Social Media Companies: Do Your Part to Stop Trolling
18,729 signatures toward our 40,000 Goal
Sponsor: The Autism Site
Cyber bullying is real. Tell Facebook, Twitter, and YouTube to revise their terms of service to ban trolling.
The internet is a vast and wonderful thing. It allows for instant access of information and the free dissemination of ideas from people of all walks of life. But this isn't always a good thing.
Many people use the anonymity of the internet to tear others down and spread hate.
The practice of deliberately offensive or provocative online posting with the aim of upsetting someone or eliciting an angry response from them1 — a practice we call trolling" — needs to end.
Trolling is not constructive. It does not add to the sense of community. Its sole purpose is to threaten, upset, or intimidate others online.
Nearly as long as they have been around, social media companies have turned a blind eye to this problem. And it's seemingly only gotten worse as the pandemic has brought more and more people online2.
Online trolls can target anyone, but they have been especially cruel to high-profile individuals who tend to have more followers than the average user, including athletes and celebrities.
Sports Illustrated detailed the case of one college basketball referee who was targeted by a wave of nearly 3.500 death threats after video of his contested calls went viral online3.
In the UK, soccer player Mario Balotelli, of Liverpool, was sent more than 8,000 discriminatory posts on social media, more than half including racist rhetoric. Danny Welbeck, after moving to a different team, received 1,700 abusive posts, half which used racially charged language. Daniel Sturridge was sent about 1,600 discriminatory posts, more than 60% disparaging his sexual orientation4.
In 2016 a social media analysis group called Demos looked at 80,000 randomly chosen social media accounts and over a three-week span counted more than 200,000 "aggressive tweets5."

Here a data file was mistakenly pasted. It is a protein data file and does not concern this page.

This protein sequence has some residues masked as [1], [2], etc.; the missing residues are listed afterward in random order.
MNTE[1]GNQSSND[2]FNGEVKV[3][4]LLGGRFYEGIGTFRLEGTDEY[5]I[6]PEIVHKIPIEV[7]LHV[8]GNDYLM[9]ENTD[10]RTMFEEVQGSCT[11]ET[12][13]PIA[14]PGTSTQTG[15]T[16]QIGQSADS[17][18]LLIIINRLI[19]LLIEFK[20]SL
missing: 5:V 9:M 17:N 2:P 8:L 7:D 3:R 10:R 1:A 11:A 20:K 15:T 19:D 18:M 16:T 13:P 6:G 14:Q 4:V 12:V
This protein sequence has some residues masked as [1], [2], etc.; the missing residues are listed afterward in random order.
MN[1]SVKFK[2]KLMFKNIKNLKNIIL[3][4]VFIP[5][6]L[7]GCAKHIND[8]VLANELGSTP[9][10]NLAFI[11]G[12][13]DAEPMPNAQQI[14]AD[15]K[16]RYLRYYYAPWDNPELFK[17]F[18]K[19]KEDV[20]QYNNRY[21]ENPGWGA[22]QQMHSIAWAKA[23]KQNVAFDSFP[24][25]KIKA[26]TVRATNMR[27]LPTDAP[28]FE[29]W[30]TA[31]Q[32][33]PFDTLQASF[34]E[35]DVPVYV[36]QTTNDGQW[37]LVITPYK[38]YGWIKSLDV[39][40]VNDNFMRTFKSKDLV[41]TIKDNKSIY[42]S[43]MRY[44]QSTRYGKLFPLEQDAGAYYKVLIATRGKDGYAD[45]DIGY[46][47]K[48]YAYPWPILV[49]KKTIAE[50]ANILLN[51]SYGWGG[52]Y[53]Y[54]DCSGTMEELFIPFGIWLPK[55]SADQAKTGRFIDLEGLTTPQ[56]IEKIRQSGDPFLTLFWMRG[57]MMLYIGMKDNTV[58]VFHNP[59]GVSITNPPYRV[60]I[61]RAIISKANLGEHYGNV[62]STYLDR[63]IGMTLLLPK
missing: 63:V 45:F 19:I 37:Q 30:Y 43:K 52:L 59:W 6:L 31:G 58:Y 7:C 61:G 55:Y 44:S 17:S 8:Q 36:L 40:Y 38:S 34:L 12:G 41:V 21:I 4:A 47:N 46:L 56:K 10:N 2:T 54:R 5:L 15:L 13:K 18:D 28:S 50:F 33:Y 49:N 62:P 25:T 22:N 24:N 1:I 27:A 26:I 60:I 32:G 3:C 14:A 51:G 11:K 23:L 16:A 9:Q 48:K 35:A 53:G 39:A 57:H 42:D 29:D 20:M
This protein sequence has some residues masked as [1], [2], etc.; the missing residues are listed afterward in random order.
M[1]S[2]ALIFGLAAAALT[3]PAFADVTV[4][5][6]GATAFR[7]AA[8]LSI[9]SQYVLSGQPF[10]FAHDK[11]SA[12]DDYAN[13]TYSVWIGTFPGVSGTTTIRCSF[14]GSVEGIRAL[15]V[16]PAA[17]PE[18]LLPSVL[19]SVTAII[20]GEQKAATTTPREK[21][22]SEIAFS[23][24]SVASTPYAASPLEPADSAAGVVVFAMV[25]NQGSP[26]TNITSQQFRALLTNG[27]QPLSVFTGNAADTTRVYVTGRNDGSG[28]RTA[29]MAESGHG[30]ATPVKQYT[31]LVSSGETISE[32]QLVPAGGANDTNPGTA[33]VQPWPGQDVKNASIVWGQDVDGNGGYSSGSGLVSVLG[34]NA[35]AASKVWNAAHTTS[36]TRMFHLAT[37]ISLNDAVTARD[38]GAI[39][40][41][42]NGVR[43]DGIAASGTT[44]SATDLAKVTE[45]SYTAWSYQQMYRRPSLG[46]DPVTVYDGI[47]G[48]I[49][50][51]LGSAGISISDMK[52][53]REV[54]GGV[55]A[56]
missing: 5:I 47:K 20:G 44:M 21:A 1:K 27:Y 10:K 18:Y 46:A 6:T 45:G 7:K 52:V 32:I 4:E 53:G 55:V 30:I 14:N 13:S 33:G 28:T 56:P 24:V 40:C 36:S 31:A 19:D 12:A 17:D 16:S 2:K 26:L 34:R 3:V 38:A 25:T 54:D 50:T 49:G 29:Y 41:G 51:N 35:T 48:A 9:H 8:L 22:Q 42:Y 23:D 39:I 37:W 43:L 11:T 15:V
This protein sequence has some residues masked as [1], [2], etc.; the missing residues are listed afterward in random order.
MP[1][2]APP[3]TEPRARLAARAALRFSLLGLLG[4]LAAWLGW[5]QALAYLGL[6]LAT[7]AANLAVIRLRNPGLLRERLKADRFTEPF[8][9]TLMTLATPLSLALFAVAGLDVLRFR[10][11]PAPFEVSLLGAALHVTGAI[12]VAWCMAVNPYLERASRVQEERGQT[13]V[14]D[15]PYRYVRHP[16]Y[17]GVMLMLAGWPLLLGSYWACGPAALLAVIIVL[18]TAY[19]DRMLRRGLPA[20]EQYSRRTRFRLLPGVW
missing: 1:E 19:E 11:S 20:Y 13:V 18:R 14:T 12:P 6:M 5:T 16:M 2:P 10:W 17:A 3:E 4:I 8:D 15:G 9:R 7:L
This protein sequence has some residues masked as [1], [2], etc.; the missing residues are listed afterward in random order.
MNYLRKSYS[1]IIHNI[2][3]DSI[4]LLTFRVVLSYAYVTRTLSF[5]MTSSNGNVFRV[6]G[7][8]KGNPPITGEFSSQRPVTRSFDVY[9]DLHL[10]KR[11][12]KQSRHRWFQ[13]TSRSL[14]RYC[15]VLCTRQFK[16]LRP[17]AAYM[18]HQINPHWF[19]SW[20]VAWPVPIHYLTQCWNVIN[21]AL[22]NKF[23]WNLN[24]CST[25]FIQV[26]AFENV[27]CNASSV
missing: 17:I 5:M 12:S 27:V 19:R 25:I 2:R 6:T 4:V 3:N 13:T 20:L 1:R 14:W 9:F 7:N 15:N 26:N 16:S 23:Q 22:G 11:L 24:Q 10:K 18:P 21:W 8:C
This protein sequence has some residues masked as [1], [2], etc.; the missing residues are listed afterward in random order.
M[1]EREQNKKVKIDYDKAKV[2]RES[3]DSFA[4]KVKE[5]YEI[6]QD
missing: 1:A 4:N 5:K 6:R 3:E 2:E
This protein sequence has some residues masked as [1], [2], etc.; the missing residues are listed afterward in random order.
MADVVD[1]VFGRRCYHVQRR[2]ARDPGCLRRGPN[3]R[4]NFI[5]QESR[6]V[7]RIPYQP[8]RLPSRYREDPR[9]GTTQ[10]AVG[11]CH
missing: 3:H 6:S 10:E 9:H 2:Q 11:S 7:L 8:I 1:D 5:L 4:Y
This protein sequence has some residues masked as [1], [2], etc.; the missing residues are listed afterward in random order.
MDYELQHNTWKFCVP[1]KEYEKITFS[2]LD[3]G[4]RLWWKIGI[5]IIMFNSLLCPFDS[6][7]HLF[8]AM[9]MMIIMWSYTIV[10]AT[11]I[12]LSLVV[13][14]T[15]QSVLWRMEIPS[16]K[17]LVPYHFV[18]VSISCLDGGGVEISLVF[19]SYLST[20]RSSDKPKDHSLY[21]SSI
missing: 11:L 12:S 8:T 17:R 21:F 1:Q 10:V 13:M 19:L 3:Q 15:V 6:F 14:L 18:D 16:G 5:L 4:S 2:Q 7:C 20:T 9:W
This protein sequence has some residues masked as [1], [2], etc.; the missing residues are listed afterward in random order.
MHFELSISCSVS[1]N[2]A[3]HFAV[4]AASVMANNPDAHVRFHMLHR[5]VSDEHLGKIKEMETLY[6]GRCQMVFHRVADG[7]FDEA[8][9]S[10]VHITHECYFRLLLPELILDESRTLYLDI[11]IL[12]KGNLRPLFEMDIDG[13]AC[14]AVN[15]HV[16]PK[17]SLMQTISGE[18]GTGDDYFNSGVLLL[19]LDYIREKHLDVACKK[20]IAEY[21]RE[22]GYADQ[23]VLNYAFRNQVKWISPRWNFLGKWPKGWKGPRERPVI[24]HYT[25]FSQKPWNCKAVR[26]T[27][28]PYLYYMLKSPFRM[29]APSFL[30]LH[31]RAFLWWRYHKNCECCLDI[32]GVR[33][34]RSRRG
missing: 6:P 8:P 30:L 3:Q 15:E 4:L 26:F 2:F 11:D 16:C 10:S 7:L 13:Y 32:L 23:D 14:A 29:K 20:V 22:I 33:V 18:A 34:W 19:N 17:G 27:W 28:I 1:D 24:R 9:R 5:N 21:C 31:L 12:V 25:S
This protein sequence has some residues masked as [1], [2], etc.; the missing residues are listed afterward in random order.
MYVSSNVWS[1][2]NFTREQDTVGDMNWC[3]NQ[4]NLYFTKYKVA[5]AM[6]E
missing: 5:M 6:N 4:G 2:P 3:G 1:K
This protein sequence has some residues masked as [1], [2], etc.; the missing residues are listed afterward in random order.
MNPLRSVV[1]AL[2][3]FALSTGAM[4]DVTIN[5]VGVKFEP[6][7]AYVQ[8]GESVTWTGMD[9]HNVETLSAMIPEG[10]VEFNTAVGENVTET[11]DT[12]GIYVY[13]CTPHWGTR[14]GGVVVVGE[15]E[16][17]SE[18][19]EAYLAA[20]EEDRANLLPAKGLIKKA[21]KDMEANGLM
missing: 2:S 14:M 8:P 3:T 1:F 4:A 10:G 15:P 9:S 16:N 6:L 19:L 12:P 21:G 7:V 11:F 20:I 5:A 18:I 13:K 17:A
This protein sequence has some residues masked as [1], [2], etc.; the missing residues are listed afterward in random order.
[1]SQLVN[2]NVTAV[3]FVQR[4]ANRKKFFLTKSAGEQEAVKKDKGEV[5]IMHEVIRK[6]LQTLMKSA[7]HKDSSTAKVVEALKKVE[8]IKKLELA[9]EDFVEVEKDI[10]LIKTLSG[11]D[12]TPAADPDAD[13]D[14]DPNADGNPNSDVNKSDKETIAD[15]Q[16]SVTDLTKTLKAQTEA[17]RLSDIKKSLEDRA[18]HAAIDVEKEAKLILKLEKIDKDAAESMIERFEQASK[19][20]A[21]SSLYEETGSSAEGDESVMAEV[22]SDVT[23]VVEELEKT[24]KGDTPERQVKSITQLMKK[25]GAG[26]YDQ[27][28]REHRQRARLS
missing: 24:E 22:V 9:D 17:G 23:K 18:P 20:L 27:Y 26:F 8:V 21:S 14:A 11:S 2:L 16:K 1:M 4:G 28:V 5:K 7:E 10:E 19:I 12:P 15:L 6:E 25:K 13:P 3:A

Facebook, Twitter, and Youtube are some of the most popular social media platforms in existence. None of them have terms of service which ban trolling outright. Twitter's own top lawyer has admitted the company has been "inexcusably slow" in fighting off vicious online abuse6.
One potential reason: social media platforms actually benefit from online trolling. This is because the storms that arise from this type of behavior boost overall 'time spent online' which is a core metric for social media platforms7.
If the internet is to be the democratizing force it was dreamed of becoming, these social media sites must provide a safe space for people to share their views without resorting to intimidation through trolling.
Trolling is the ultimate anti-social behavior. Sign the petition below and ask Facebook, Twitter, and YouTube to revise their terms of service to ban trolling.
- Lexico, (2022)"Troll."
- Peter Suciu, Forbes (4 June 2020), "Trolls Continue To Be A Problem On Social Media."
- Michael McKnight, Greg Bishop, Sports Illustrated (19 March 2018), "Inside the Dark World of Trolling."
- David Conn, The Guardian (16 April 2015), "Kick It Out calls for collective action on social media abuse towards players."
- Demos (26 May 2016), "New Demos study reveals scale of social media misogyny."
- Jim Edwards, Business Insider (17 April 2015), "One statistic shows that Twitter has a fundamental problem Facebook solved years ago."
- Nikki Gilliland, Econsultancy (24 September 2019), "How are brands and social media platforms tackling trolls?."
Dear CEOs of Facebook, Twitter, and YouTube,
I am writing to ask you to revise your terms of service to ban the act of trolling on your social media platforms.
Trolling is the act of making deliberately offensive or provocative online posting with the aim of upsetting someone or eliciting an angry response from them. "
Trolling is not constructive. It does not add to the sense of community. Its sole purpose is to threaten, upset, or intimidate others online. Having users whose sole goal of using your service to tear down others does not reflect positively on your business and hurts many people, often minority voices, in the process.
I am asking you to take a clear and deliberate stand against trolling on your social media platforms. Protections of free speech in the First Amendment are designed to protect against government censorship. It does not limit you from controlling what behavior and speech will or will not be tolerate on your privately owned websites.
Please, do the right thing. Ban anti-social behavior from your platforms and get rid of trolls that would use it as a tool to hurt and demean others.